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I pay you for your opinion.

So said a client of mine way back when.

(Maybe it’s just me but I never fail to be pleasantly surprised when someone is explicit in placing value on my point of view.)

In this instance it wasn’t any kind of strategic input that said client was seeking. It was counsel. More specifically he wanted a candid point of view on a mutual acquaintance.

And “I pay you for your opinion” was a not-so-subtle indication of his irritation at my hesitance.

I actually think that hesitation in these circumstances is natural and desirable. There are issues of integrity and fairness at play when it comes to talking about other people.

But the main point my client was making has stuck with me ever since.

Candour is a scarce resource and therefore carries a high value.

And candour is scarce because it has consequences.

You’ll know this if your job function involves appraising and developing others. How a person is going to work with you and respond to you in the workplace will undoubtedly be affected by how sensitively you handle those areas where a candid examination of personal and professional qualities is called for. The fact that you have to have an ongoing working relationship with someone can mitigate against true candour.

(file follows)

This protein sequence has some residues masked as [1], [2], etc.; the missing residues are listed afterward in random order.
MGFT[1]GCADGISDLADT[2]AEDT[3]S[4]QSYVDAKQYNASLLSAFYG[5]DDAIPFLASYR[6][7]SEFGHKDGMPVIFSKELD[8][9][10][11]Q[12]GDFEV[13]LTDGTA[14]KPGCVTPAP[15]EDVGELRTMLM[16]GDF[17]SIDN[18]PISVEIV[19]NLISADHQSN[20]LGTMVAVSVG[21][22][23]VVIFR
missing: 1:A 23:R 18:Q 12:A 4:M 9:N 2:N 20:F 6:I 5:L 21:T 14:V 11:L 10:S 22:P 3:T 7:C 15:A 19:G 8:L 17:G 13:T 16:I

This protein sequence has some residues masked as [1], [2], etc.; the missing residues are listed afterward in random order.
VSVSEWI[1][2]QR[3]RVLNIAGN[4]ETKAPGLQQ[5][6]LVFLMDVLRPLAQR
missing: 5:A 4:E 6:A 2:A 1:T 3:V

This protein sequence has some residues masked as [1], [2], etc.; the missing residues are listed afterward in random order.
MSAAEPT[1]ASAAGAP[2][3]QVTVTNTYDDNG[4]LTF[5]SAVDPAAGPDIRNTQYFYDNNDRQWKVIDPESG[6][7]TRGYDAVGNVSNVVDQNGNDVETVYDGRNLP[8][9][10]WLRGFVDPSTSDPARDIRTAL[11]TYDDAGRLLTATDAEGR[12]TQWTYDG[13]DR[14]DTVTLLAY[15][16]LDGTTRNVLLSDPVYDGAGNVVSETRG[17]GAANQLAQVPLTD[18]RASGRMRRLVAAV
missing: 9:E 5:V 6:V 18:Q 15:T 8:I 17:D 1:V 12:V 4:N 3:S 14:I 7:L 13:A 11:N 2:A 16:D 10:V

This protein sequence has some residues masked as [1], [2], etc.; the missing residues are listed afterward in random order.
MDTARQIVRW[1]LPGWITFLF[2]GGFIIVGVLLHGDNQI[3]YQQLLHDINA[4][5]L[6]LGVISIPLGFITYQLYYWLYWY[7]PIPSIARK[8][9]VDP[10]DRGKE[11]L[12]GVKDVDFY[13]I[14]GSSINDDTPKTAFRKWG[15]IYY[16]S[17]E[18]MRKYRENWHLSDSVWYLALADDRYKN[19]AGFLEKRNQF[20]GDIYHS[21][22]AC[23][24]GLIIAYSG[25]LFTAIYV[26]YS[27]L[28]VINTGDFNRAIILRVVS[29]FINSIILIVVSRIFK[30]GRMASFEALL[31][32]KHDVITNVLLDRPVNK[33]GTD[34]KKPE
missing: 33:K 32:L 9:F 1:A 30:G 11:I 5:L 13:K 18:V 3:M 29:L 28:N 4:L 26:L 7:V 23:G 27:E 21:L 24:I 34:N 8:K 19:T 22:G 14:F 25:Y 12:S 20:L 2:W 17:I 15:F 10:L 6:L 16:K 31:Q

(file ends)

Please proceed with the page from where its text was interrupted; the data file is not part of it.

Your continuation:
I’ve recently agreed to mentor someone. And I’ve quickly discovered that mentoring is very different to managing. Separated from the day-to-day consequences of pointed questions and pointed observations, candour comes much more easily. For both parties.

And that degree of separation from the consequences of advice and counsel is one of the greatest privileges of agency life.

Marketing Directors and CEO’s ask you questions that they might be embarrassed to ask one of their own people. Or they ask you questions when they worry that the perceived consequences of a straight answer might deter their own people from giving one.

The worst thing you can do in these circumstances is to be less than 100% candid, no matter how much you think the truth might hurt. The truth might hurt but it shouldn’t hurt the relationship. Quite the reverse in fact.

Because they pay you for your opinion after all.

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